In the small village of Hinamizawa, Rika Furude and her friends live together in relative harmony. Beneath this mask of peace, however, lies a hidden darkness, one that Rika understands all too well. In this eternal summer, she has been witness to unspeakable horrors. Every time the clock resets, Rika must try to find the villain behind these senseless deaths before tragedy strikes again. However, trying to decipher a mystery when only half the clues are present proves time and again to be disastrous, and each time she believes that things will change, she inevitably fails. As the annual festival approaches, Rika begins her descent from hope to despair in her struggle to break the chains of fate entangling them all.
In this review, I am including both Higurashi No Naku Koro Ni and Higurashi No Naku Koro Ni Kai in my comments. I will be calling the anime simply "Higurashi" in my review to save time. During the few times that I do choose to differenciate between the two seasons, I will refer to "Higurashi No Naku Koro Ni Kai" simply as "Kai".
Story: Higurashi's storyline is stellar. It starts off as a horror/thriller anime where numerous mysteries arise in the small town of Hinamizawa. These mysterious storylines are filled with tension and suspense as the viewer fears for Keiichi's (the main character) life. Since Keiichi
is a righteous character who means no harm, the viewer sympathizes with him and fears for his well-being- which is constantly at risk due to the seemingly murderous girls he befriends. Several story arcs arise as we experience Hinamizawa through Keiichi's eyes. Although these storylines may seem slightly confusing and seemingly unrelated at first, the second season of Higurashi ties them all together extremely well (I won't say how because of spoilers, of course). This ability to keep the viewer in suspense and tieing so many intriguing stories together makes Higurashi's storyline extremely engaging, and is my favourite storyline out of every anime I have seen to date. This intricate storyline also carries a heart-warming underlying theme of the importance of friendship and continually shows us extremely hyperbolic possibilities of what the world may become without trust and friendship. I find it particularily interesting that such a theme exists under Higurashi's superficial hack-and-slash plotline.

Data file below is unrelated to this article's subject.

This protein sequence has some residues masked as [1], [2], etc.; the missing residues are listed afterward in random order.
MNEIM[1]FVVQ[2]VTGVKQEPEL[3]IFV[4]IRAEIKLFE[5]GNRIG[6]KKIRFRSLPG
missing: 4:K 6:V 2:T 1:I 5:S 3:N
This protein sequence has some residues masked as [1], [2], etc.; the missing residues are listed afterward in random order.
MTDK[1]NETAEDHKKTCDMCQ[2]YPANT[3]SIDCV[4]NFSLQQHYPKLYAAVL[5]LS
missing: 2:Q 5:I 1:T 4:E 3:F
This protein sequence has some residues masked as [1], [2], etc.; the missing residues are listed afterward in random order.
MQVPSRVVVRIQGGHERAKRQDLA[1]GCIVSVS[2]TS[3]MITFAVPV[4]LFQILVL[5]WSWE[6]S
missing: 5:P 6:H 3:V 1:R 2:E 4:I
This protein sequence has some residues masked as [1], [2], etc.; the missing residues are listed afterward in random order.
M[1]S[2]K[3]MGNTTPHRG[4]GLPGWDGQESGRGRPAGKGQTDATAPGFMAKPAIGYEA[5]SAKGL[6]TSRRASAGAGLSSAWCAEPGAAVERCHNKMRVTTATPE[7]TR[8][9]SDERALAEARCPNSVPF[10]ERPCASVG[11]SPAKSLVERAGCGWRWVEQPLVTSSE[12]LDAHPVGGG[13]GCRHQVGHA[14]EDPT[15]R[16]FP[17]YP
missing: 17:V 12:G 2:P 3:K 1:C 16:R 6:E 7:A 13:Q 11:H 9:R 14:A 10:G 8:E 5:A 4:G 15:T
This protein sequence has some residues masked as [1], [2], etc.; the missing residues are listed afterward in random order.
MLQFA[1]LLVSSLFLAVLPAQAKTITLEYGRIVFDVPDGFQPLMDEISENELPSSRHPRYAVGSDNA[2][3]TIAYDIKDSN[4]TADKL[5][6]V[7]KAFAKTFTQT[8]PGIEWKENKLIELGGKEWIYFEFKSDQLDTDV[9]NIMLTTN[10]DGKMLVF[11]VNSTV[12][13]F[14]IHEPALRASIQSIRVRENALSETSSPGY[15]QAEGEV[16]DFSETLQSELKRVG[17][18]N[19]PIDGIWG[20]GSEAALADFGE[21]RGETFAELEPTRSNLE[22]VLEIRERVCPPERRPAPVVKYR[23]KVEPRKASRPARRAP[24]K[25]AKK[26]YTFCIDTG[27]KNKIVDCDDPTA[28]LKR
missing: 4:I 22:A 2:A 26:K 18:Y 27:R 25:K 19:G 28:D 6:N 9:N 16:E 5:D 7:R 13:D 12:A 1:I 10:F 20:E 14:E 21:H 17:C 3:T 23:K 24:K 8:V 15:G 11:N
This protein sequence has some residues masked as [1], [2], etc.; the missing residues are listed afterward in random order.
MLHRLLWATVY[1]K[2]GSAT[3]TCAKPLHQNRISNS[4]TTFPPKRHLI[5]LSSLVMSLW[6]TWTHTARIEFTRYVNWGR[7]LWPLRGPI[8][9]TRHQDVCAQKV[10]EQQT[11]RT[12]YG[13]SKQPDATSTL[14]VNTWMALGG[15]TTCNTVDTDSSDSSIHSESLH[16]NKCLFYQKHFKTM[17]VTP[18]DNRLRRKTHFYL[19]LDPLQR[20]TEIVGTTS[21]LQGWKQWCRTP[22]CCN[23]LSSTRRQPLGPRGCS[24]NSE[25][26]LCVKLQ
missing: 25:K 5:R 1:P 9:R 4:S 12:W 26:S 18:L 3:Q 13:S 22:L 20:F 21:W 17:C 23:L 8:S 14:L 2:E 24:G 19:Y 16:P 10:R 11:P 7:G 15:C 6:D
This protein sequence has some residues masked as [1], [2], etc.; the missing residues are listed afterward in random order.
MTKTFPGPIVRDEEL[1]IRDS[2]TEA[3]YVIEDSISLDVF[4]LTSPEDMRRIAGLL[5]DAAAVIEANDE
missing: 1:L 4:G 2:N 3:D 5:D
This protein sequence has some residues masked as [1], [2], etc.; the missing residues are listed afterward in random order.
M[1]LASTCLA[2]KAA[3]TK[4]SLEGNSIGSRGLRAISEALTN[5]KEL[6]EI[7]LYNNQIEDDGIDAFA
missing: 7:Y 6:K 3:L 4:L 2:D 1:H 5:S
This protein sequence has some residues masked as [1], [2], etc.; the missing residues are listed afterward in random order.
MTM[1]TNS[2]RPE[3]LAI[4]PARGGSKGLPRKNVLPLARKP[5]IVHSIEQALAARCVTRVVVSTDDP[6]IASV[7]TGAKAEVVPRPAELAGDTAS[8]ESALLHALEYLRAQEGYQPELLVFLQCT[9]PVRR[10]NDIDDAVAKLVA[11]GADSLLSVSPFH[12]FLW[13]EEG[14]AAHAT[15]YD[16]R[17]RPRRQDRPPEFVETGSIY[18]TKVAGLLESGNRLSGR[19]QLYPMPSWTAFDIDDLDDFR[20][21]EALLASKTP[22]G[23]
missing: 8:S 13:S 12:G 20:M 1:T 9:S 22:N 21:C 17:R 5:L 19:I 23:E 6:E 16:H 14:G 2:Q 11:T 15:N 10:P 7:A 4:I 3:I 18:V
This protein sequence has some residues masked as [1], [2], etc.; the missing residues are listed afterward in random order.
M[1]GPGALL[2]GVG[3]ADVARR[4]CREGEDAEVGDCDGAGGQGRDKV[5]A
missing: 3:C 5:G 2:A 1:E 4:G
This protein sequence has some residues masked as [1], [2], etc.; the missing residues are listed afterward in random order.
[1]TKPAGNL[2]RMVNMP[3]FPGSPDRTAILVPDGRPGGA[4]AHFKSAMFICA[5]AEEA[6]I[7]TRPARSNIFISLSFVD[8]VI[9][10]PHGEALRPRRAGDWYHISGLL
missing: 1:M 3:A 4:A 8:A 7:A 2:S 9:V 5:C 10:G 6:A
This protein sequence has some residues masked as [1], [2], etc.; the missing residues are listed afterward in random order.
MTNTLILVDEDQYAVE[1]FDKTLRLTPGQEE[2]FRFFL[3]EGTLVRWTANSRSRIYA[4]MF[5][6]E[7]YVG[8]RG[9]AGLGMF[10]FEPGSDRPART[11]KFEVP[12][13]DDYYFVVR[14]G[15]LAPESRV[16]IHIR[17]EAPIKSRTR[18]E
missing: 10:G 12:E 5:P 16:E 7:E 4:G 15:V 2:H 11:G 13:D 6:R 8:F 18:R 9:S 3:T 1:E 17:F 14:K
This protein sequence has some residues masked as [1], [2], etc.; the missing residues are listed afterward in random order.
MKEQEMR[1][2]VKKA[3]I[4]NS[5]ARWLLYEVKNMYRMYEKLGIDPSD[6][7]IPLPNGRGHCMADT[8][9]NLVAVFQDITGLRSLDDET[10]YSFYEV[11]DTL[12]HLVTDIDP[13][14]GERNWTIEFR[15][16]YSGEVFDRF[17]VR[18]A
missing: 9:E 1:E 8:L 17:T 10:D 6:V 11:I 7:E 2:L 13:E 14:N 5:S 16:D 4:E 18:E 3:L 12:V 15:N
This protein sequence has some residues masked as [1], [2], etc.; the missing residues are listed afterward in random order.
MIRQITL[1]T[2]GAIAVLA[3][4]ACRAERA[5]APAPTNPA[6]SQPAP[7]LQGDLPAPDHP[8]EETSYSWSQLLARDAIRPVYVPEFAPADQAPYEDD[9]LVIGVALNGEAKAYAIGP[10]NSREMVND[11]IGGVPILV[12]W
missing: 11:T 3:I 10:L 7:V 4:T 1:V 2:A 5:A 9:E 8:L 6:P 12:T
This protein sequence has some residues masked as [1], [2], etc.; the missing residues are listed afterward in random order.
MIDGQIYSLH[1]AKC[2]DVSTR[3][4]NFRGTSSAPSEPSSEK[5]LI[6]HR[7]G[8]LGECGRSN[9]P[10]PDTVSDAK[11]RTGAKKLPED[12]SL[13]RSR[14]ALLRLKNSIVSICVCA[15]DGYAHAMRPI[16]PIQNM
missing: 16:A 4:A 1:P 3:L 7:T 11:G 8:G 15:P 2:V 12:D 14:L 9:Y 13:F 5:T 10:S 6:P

Art: As I read other people's comments on Higurashi's art, I noticed that people generally preferred the second season's artwork more than the first. While the second season's art did seem more well-rounded and fleshed out that season one, I had no major complaints with the first season's artwork whatsoever. Both seasons' art tricks most people into believing the anime essentially a typical harem or shoujo. The shock that people recieve when they see such cute characters are actually involved in an intelligent horror/mystery story is priceless. This is the primary reason for which I feel that Higurashi's artwork is extremely effective.
Sound: Higurashi's soundtrack suits the anime extremely well and the only reason I did not give it a 10 is because I cannot remember any specific background music besides Rika's theme. But just because the soundtrack is not memorable does not necessarily mean it is bad. The undertoned, haunting soundtrack is suited so well to Higurashi that it does not interrupt the flow of the anime's plot whatsoever. It only increases tension and suspense as haunting melodies are quietly played on a piano or violin in the background. As for opening/ending themes, Higurashi's openings are extremely catchy and memorable. Both are definitely worth downloading onto an ipod or mp3 player (along with "Dear You", a song from the original Higurashi videogames). The first ending however, did not do anything for me while Kai's ending (Taishou.a) was a lot more pleasurable to listen to. I enjoyed it for it's graceful melody juxtaposed against its rather gruesome lyrics which essentially served as a parallel to highlight the main concept of Higurashi's storyline. This fact alone made Taishou.a an excellent choice for Kai's ending song.
Character: Character development in Higurashi is also amazing. The characters interact with each other in a very natural, human manner and their personalities are not sterotypical in the least. In the first season, Higurashi's character personalities are also quite complex and can keep the viewer guessing at characters' true personalities and motives for episodes upon episodes because of how mysterious every character is (with the exception of Keiichi). During Kai, the characters often adopt a more optimistic or positive outlook on everything as a result of their efforts to work together against a common enemy.
Enjoyment: If you cannot tell by now, I thoroughly enjoyed both seasons of Higurashi and am definitely going to re-watch them both at least a few more times in the future. What is not to love moe girls that have a murderous streak to them? ^^